A woman holds a Union flag umbrella in front of the Big Ben clock tower (R) and the Houses of Parliament in London.
LONDON – Less than three months after a thorough British government investigation into arms sales to Israel, the lead department on the issue has launched a further inquiry into whether any exported UK items have been used for “internal repression” in Gaza or what it calls the “Occupied Territories.”
The Business Investment and Skills (BIS) Department announced the decision quietly earlier this month, in a statement explaining that export licenses issued for Israel during the first half of 2014 had been assessed against eight internationally agreed-upon criteria, and only those that didn’t breach the criteria had received approval.
It added that “a review of licensed exports to Israel, which was carried out earlier this year, found that the vast majority of exports currently licensed for Israel are not for items that could be used by Israeli forces in operations in Gaza in response to attacks by Hamas.”
Justifying the new review, a spokesman said that to ensure that up-to-date information and evidence was taken into account, and in light of the cease-fire having been in place for more than two months, “ministers decided to carry out a further review of extant licenses for Israel – the results of which... will be published in due course.”
Overseeing the BIS Department is Vincent Cable, a senior member of the Liberal Democrat Party, which is part of the governing coalition.
During the Gaza conflict, party leader Nick Clegg repeatedly called for an arms embargo against Israel, a position Cable endorsed in August when – despite the cease-fire – he said that due to uncertainties regarding whether the UK’s strict export license criteria were being met, his department had decided to suspend certain existing export licenses in the event of a resumption of significant hostilities.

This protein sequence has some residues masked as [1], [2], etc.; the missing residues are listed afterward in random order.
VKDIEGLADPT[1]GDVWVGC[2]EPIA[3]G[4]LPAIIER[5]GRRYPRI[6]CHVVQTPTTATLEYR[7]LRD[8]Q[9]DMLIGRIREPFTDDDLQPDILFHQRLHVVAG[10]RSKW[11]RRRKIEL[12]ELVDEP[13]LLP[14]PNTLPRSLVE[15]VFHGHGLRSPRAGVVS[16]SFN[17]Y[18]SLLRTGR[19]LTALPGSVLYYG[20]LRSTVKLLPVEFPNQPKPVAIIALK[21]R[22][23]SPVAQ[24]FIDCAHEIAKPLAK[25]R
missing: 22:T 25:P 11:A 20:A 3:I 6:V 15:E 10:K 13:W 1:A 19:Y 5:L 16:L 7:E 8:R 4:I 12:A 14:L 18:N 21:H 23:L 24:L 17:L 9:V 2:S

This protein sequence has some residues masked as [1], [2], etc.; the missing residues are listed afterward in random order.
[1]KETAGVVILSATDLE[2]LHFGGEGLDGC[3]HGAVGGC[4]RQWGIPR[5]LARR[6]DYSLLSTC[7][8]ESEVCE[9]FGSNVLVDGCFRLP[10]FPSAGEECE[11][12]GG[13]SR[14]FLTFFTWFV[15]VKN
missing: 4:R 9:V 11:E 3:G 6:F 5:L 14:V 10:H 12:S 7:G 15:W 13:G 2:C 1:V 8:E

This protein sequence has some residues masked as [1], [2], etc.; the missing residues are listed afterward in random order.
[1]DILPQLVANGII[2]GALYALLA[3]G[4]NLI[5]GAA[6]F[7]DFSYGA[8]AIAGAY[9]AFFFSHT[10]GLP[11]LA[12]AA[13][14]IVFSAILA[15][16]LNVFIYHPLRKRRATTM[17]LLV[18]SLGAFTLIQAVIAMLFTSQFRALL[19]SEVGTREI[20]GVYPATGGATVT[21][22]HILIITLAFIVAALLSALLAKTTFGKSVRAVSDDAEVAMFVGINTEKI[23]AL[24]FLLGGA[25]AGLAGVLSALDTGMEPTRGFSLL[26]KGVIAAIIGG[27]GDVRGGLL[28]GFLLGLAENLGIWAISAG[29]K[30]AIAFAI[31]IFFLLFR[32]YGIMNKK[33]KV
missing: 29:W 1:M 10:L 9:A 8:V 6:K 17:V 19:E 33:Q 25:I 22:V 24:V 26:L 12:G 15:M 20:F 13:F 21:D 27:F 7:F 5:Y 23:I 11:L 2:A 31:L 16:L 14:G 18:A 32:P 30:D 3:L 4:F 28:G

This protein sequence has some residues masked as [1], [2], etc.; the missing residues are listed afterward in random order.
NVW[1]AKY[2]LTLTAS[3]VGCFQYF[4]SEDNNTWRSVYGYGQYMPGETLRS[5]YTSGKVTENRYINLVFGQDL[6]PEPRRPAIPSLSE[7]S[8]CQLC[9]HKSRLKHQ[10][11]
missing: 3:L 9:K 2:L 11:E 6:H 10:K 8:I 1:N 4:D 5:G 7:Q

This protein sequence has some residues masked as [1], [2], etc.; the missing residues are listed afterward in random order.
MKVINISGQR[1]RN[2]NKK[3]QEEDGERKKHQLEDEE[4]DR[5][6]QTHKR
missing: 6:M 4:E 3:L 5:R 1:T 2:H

Following what was believed to be a significant internal row with those following the more pro-Israel stance of conservatives in Prime Minister David Cameron’s governing coalition, Cable insisted that his departmental brief allowed him to impose a de facto arms embargo as long as hostilities were likely.
Having at the time identified 12 licenses for components that could be part of equipment the IDF used in Gaza, the department said it was concerned that it would not be able to clarify whether the export license criteria were being met, and would therefore “suspend those licenses as a precautionary step.”
The department said the items included components for military radar systems, combat aircraft and tanks.
However, it added that the suspensions would not include components of the Iron Dome missile shield, which helped protect Israelis from Hamas rocket attacks, nor would it include commercial exports, or components for the manufacture of equipment to be supplied to countries outside Israel.
At the time, Cable said that “no new licenses of military equipment have been issued for use by the IDF during the review period, and as a precautionary measure this approach will continue until hostilities cease.”
He also issued a warning about future arms export licenses, stating that the government “continues to monitor closely the situation in Israel and Gaza, and if existing licenses are found to be no longer consistent with the criteria, those licenses will be revoked.”
It is understood that it is this aspect of his August statement that he has decided to implement now.
BIS Department sources emphasized that he was doing so with the full knowledge and agreement of the Foreign Office.
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